FILM REVIEW – TULLY. With Charlize Theron, Mackenzie Davis, Mark Duplass, Ron Livingston, Michael Patrick Lane. Written by Diablo Cody. Directed by Jason Reitman. Rated R for language and some sexuality/nudity. 96 minutes.
Although not yet a critic’s darling, Jason Reitman is quietly putting together an impressive body of work, including “Thank You for Smoking,” “Juno,” and “Up in the Air.” His latest film, TULLY, is his third collaboration with screenwriter Diablo Cody (after “Juno” and “Young Adult”). Where Reitman seems fascinated by people who think they have the world figured out only to discover that they don’t, Cody centers her stories on female characters learning that life doesn’t always turn out as they expected.
Marlo (Charlize Theron in her second outing with Reitman) is a mother at the end of her rope. She already has two children and is about to deliver her third. Her husband Drew (Ron Livingston) loves her and their children, but his job requires travel which means a lot of the burden of parenting is on her. Her post-partum depression is extending into her everyday life. That’s when her successful brother Craig (Mark Duplass) offers to hire a “night nanny” for her, someone who would come in each evening to take care of the baby and give Marlo some breathing space (in between breastfeedings).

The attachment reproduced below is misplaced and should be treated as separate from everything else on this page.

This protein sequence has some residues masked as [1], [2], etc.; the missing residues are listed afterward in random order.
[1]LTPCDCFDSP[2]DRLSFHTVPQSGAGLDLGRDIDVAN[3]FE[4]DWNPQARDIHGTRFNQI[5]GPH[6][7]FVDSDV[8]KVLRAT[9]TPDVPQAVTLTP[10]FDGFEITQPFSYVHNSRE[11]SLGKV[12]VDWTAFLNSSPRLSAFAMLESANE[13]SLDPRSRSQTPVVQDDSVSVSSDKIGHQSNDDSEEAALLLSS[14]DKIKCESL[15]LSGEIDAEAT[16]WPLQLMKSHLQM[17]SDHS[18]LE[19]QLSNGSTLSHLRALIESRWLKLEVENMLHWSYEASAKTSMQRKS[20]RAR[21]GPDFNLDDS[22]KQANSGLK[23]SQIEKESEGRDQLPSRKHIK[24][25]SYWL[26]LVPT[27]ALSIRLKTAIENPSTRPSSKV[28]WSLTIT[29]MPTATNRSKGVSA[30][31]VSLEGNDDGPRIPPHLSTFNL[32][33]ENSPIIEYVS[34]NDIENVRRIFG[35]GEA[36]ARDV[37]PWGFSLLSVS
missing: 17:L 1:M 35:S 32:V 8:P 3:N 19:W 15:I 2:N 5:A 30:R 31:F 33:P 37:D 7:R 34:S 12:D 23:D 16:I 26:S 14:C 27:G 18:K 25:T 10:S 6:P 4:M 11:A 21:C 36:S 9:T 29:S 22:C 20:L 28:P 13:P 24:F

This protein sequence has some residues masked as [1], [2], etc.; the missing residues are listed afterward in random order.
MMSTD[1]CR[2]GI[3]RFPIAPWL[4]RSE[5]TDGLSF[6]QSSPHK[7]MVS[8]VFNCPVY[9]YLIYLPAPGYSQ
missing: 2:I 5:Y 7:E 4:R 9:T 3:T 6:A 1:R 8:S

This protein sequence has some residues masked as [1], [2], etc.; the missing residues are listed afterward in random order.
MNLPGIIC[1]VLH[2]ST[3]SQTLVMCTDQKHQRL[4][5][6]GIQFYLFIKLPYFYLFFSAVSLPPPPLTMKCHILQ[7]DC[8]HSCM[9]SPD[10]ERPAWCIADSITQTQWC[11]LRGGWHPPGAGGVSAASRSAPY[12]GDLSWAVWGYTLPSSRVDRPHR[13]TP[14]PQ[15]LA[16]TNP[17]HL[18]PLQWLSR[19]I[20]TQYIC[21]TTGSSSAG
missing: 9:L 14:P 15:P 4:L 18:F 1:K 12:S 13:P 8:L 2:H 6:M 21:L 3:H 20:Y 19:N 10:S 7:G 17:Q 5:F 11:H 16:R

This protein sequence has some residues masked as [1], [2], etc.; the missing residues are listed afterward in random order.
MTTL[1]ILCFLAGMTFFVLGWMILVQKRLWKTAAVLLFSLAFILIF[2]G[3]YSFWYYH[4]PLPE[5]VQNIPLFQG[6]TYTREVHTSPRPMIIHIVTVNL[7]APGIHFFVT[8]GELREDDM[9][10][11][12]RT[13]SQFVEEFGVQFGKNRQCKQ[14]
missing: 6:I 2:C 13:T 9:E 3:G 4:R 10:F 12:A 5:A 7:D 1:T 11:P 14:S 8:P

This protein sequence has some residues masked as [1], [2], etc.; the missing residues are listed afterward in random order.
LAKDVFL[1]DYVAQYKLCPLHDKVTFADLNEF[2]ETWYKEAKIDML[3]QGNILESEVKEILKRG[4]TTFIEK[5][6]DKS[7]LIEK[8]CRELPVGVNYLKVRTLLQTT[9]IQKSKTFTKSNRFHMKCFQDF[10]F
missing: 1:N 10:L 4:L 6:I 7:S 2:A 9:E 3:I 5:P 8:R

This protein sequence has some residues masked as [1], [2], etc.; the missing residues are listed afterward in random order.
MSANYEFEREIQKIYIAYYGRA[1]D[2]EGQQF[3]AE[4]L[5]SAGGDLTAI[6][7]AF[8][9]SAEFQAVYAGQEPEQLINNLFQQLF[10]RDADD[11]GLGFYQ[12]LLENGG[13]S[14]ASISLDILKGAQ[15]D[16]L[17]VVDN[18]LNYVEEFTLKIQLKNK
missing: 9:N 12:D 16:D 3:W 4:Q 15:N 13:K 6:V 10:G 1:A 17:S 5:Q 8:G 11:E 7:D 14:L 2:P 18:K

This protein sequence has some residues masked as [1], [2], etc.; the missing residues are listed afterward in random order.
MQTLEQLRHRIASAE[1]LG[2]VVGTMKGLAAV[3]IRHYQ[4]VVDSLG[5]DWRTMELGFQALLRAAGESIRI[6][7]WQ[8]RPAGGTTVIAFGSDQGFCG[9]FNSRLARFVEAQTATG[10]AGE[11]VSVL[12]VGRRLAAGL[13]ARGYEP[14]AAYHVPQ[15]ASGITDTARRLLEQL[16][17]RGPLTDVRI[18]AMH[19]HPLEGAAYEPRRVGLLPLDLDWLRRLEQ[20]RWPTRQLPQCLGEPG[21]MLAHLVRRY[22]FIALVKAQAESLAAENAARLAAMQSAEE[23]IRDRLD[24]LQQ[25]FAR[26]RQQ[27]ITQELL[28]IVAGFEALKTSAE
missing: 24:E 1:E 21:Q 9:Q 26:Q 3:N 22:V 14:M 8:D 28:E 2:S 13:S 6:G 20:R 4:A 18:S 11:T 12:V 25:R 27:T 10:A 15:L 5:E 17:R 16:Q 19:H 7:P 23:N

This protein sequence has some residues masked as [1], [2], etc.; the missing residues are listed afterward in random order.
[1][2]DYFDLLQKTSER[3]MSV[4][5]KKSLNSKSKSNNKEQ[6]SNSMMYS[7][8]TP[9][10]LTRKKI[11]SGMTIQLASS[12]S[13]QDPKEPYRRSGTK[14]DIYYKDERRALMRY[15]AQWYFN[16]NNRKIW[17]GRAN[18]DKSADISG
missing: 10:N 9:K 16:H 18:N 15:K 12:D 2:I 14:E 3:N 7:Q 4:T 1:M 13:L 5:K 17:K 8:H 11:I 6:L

Once the main story gets underway, the focus is on the relationship between Marlo and Tully (Mackenzie Davis), the night nanny. Tully is competent and on top of things and starts giving Marlo advice about everything from parenting to her sex life with Drew. She’s wise beyond her years, and Marlo isn’t sure if she should be happy about Tully’s involvement in her life or resentful that the younger woman seems more together than Marlo is.
The result is a film about motherhood that’s both comic and dramatic, which may play best with viewers old enough to be parents themselves. It goes where few films about parenthood go, acknowledging that you can love your kids and still feel that you’re in over your head and you might have been better off never having children in the first place. Drew even acknowledges these feelings to Marlo before adding that while he may have them he doesn’t act on them.
Meanwhile, Tully gets Marlo to explore not only her feelings and what her goals were when she was younger, but whether she wants to check out the road not taken. It’s all leading to a payoff that some may find contrived unless you get that the film isn’t to be taken literally. It’s a meditation on women in early midlife (or late youth) wondering if they’ve somehow done things wrong.
The film turns on the performances by Theron and Davis. Theron, after kicking ass in “Mad Max: Fury Road,” “The Fate of the Furious,” and “Atomic Blonde,” reminds us that she’s an actress and not merely an action star. Her Marlo is a good person who feels things spinning out of control and doesn’t know if she has what it takes to handle it. As Tully, Davis avoids being the annoying version of what her character might have been by not coming across as a know-it-all, even if Tully is exactly the person Marlo needs to get back on track.
“Tully” is a small film with a big message, one that seems appropriate to release now with Mother’s Day just a week away.•••
Daniel M. Kimmel is a veteran movie critic and author of a host of film-related books. His latest novel is Time on My Hands: My Misadventures in Time Travel. He is the 2018 recipient of the Skylark Award given by the New England Science Fiction Association. He lives in Somerville, Massachusetts.